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Monthly Editorial by Marc Mickelson
February 2003

RIP Stereo DVD

Among the many press conferences held at CES was one by Classic Records that announced the audiophile label would no longer be releasing 24/96 DVDs under the DAD moniker and instead would offer DVD-As, presumably in multichannel format. Given that Chesky, who also championed the 24/96 DVD format under the SAD title, has stopped manufacturing the discs, it appears high-resolution two-channel PCM digital as an entity unto itself is dead.

For those of you wondering, DADs and SADs are the same thing: video DVDs with two tracks of PCM 24-bit/96kHz audio and no video. This allows the discs to be played back on standard DVD players (which can often output the digital bitsream for decoding by a high-quality external DAC) and doesn't require DVD-A functionality. We at SoundStage! have a reviewed a few of the discs, and their sound was universally terrific. Just last night, in fact, I was enjoying The Weavers: Reunion at Carnegie Hall [Classic Records DAD 1041] and Chris Whitley: Dirt Floor [Classic Records DAD 1010]. The sound of both was immediate and highly detailed. It was easy to discern that these were not CDs but something that sounded obviously better.

If the sound of 24/96 DVDs is so good, why has the format died off? SACD and DVD-A have slowly gained consumer steam, and mostly from the fact that they are multichannel formats. The Chesky and Classic Records DVDs were two-channel recordings, albeit very good ones, so the utility to non-audiophile buyers was just not discernible. Who would buy a DVD of the same music that could be purchased on CD for less money? Only audiophiles, a small market. SACD and DVD-A were conceived as multichannel formats, even though many early SACDs were stereo only. If people are going to pay more money, they want more of something to offset the cost. In the case of DVD-A and SACD, it's more channels of sound -- not that all of those channels are used properly to increase the sense of space a recording has to offer, for instance. Often, instruments that would normally appear in front of the listener are moved to the back channels. Apparently mainstream music buyers must like that sort of thing.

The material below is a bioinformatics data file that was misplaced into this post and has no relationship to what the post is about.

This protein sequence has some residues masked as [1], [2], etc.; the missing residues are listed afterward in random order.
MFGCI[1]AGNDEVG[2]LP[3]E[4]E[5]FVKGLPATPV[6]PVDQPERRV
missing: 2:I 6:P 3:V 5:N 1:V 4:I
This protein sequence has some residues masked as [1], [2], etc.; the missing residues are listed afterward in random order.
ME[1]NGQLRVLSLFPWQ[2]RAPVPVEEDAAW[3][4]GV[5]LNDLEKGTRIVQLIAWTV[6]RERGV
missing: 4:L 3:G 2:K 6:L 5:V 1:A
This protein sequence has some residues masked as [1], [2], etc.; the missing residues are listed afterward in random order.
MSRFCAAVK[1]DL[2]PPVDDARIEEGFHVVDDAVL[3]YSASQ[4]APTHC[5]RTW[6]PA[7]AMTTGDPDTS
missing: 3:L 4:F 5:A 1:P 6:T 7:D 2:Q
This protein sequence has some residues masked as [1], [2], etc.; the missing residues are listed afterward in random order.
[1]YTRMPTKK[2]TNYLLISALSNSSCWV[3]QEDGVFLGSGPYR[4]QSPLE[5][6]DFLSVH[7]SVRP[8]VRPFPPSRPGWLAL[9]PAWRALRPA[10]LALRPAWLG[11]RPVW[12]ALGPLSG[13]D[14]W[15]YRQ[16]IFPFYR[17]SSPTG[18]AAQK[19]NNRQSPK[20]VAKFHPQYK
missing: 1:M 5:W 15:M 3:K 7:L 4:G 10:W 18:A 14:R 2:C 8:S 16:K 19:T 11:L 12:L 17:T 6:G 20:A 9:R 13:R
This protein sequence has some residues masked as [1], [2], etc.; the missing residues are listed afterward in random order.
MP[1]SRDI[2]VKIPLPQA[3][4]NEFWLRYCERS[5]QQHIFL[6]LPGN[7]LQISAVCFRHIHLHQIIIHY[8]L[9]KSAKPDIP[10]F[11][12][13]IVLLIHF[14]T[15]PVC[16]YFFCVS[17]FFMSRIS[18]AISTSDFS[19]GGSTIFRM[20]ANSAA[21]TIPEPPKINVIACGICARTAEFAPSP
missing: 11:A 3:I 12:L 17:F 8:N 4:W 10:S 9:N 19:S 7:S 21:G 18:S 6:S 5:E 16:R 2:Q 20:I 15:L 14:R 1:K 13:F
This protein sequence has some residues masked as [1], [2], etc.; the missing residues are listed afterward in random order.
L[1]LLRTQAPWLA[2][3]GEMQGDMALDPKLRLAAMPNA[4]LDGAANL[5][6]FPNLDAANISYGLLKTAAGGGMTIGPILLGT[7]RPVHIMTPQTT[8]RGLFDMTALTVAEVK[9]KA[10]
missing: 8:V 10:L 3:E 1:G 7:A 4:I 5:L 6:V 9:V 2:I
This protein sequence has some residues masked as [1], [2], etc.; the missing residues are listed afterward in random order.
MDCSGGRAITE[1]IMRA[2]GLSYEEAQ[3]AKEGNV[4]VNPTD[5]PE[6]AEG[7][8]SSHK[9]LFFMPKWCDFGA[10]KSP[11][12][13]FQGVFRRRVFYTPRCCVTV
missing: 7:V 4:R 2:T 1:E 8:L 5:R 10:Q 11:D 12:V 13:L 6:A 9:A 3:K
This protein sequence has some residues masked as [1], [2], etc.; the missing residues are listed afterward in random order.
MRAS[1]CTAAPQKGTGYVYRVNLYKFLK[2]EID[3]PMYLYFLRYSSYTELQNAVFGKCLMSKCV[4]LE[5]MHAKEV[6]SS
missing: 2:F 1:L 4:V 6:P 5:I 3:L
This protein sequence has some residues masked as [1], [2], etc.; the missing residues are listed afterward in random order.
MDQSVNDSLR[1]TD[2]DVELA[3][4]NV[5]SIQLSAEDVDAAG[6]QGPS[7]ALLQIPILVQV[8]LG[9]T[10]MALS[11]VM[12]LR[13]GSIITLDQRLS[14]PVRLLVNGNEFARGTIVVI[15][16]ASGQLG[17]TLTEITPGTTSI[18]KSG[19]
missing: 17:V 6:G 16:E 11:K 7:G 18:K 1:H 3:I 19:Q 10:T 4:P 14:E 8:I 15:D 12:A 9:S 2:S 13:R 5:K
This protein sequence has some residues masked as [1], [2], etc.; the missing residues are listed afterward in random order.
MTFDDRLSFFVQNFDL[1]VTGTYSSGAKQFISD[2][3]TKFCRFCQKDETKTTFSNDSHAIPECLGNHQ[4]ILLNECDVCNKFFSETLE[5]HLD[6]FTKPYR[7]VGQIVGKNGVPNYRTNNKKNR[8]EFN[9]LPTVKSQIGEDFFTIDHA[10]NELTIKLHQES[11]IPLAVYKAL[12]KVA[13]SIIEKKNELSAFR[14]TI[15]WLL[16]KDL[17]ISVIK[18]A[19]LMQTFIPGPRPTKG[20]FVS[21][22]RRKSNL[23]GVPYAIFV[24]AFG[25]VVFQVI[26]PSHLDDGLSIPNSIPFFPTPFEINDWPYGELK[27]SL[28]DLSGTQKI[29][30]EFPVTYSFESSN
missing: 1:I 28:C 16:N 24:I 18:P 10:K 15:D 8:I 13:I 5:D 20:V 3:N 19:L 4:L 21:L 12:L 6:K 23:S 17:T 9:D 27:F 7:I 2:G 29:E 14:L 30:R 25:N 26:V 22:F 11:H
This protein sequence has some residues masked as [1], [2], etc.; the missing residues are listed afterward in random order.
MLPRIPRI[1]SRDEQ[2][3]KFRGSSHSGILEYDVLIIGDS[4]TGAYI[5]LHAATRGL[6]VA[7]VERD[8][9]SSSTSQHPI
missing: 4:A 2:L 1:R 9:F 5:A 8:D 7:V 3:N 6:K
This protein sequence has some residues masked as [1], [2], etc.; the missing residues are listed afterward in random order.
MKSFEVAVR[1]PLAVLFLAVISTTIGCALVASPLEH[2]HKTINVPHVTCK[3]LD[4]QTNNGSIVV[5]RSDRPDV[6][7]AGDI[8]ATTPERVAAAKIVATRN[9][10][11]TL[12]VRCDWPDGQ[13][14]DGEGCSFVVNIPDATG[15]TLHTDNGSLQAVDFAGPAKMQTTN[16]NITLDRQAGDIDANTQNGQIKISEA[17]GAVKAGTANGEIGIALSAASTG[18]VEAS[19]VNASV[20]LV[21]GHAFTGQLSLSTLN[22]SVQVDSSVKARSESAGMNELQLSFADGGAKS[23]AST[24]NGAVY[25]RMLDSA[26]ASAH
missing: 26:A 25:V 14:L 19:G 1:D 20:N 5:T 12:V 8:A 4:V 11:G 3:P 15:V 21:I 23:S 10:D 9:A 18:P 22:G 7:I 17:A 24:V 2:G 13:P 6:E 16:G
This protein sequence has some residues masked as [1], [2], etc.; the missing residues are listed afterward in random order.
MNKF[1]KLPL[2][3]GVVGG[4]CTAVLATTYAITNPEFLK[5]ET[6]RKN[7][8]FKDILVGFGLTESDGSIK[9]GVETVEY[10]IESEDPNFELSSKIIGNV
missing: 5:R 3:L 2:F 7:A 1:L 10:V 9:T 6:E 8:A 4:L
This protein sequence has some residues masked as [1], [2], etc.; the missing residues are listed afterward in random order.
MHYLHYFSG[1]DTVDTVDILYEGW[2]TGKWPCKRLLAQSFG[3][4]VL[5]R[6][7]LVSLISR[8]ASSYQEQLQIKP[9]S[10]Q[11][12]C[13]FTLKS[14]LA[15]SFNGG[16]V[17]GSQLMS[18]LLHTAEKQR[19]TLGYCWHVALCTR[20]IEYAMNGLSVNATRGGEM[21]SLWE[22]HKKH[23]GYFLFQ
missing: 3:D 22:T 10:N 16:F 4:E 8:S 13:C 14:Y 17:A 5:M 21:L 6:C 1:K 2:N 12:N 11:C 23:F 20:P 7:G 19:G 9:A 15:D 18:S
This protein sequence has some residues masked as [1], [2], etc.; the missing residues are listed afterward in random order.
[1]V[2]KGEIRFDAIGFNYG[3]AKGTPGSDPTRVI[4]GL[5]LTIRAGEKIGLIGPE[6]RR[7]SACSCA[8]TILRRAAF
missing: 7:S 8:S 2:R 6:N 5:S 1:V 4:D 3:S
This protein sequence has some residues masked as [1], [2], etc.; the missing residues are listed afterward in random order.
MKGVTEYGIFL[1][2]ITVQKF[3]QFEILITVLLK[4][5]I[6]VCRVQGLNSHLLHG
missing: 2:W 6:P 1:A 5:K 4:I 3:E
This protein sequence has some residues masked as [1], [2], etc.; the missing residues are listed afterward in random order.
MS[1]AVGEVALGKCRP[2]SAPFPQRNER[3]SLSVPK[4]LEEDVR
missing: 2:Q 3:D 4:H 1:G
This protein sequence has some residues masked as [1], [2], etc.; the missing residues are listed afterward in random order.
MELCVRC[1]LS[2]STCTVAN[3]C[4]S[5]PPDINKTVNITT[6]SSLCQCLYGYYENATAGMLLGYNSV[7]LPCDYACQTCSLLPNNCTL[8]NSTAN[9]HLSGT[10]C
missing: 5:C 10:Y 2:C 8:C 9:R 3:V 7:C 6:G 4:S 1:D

But interestingly, while Chesky and Classic Records will no longer release 24/96 software, such two-channel audio does live on. As you may know, DVDs can hold a lot of data, so to increase compatibility (and perhaps in some cases appease two-channel audiophiles) various companies that produce DVD-As have been including high-resolution two-channel mixes on their discs along with the multichannel mix that's more than likely the reason people are buying the discs. Sometimes this is indicated on the disc's packaging, while at other times you won't know that a two-channel mix is present until you pop the disc into your DVD player and have a look at the onscreen menu. Either way, it's surprising to me to discover how often high-resolution multichannel and two-channel music exist on the same disc. I've found DVD-As from Capitol, Hi-Res Music, DTS, Nishimura, AIX Records, and Silverline that offer multiple mixes, including one that's two-channel 24/96.

Classic Records is selling off many of its DADs at a 40% discount, and I for one will be buying a few of my favorites before they're gone for good. These discs, given their DVD-Video heritage, will always be playable in some way, and I trust the job Classic has done in terms of the sonics. But I will also be checking out DVD-As for two-channel 24/96 mixes, hoping to find that at some future point they will be a standard part of every DVD-A. More choices when it comes to how we play back our music are a very good thing.

...Marc Mickelson

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